Editor's note: In its 2021 Medicare Physician Fee Schedule, the Centers for Medicare & Medicaid Services (CMS) released new guidance regarding coding for prolonged E/M services. This article has been updated accordingly.
Outpatient E/M coding and documentation reforms that take effect Jan. 1 will allow physicians and other qualified health professionals (QHPs) to code office visits based solely on total time.
It pays to get familiar with the following table before then, and it may be worthwhile to attach it to your monitor or place it on your desk.
|Visit level||New patient code||New patient time||Established patient code||Established patient time|
All times in minutes
For longer visits there is a prolonged visit code, 99417, that should be reported with 99205/99215 for every 15 minutes that total time exceeds the ranges for those codes. CMS, however, has decided to allow physicians and other qualified health care professional to bill for prolonged services only when they have exceeded the maximum time for a Level 5 visit by 15 minutes or more (at least 69 minutes for an established patient and 89 minutes for a new patient), rather than the minimum time. Because of the discrepancy, Medicare has its own code, G2212, for reporting prolonged services.
Total time includes all of the time the physician or QHP spend on that visit on the date of service. That means it includes prepping for the visit (e.g. chart review) and anything done after the visit (e.g. calling other clinicians and ordering tests or procedures) after the face-to-face portion of the visit. But it does not include staff time or time spent by the physician or QHP outside the date of the visit.
Here are some tips for coding based on time, and an office visit example.
Time tracking tips
Delaying the completion of your notes is not usually recommended. But some cases lend themselves to this. If the record review will take extended period, it might be worthwhile to prioritize doing that work on the visit date, if that fits into your workflow. If you anticipate discussing a case with another clinician (or independently interpreting a test) and that time will change your visit level, it may be appropriate to delay signing off on that record.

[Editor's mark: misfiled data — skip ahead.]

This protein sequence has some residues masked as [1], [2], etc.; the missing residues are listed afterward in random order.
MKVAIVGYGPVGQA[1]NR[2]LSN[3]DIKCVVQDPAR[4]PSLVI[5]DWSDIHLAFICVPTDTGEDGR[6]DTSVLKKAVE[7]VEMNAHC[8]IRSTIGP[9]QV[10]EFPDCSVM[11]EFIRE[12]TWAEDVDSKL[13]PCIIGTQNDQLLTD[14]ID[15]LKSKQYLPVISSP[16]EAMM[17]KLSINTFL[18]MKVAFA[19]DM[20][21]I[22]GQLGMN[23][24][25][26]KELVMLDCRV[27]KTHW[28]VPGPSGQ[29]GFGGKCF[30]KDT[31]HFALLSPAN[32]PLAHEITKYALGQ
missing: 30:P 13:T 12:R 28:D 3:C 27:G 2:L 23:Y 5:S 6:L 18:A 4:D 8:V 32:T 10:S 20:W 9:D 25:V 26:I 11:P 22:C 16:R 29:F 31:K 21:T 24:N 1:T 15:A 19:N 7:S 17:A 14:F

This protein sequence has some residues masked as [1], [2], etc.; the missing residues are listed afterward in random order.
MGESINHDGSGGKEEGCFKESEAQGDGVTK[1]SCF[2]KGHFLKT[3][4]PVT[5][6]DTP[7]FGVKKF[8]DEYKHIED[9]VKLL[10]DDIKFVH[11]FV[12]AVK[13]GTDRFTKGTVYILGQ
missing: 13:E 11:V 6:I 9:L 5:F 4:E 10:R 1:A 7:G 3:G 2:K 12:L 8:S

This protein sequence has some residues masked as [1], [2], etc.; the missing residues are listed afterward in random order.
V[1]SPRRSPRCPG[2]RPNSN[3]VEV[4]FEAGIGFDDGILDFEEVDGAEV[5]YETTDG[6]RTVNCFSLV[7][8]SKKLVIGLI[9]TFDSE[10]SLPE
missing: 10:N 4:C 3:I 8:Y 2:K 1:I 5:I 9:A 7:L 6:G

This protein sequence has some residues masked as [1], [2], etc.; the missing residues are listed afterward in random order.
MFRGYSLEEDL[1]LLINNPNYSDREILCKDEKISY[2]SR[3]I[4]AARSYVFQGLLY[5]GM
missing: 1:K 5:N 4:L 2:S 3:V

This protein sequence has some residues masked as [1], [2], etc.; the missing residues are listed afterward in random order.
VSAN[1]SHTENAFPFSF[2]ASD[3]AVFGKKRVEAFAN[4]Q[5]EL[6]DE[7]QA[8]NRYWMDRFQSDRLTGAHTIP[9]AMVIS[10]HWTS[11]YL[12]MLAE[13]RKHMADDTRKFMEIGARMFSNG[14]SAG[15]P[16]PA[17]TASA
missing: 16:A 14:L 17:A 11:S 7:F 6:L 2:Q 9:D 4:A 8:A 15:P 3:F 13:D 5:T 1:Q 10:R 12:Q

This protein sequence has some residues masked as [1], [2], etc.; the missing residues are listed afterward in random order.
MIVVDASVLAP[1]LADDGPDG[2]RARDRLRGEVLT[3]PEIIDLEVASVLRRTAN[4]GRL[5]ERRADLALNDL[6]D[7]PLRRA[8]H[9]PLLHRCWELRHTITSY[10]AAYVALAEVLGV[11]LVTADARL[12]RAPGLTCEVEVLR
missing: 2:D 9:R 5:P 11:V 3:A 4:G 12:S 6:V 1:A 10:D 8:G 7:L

Keeping track of time is burdensome, leading many of us to forego time-based codes. But those minutes can add up. Some EHRs have timers that automatically track when you’re logged in to a patient's chart, which is imperfect, but helpful. If your system has this feature, make sure the EHR chart is open while you’re reviewing records (and take some notes about that review in the chart) before the visit, and make sure it’s open during the visit as well.
It's also a lot easier if you have the chart open during phone calls. You can add notes during or right after the call summarizing your time and discussion. It is not reasonable to expect that you have a timer logging your every movement in case you need it for coding. Small increments (1-2 minutes) are difficult to track and often don’t’ seem worth the effort to keep up with, so admittedly are easy to "lose." But if you end up on a phone conversation without the EHR tracker going, it's often worth glancing at the call time on your phone and recording that time as well.
If you make a good faith estimate of the time spent on behalf of a patient on the date of the visit and it lands close to the point where it crosses over to the next level and a higher charge, I would err on the side of caution and choose the lower level. But unless you consistently and frequently code 99215 (time range 40-54 min) with an estimated total time of 40 minutes, this is not likely to be an issue.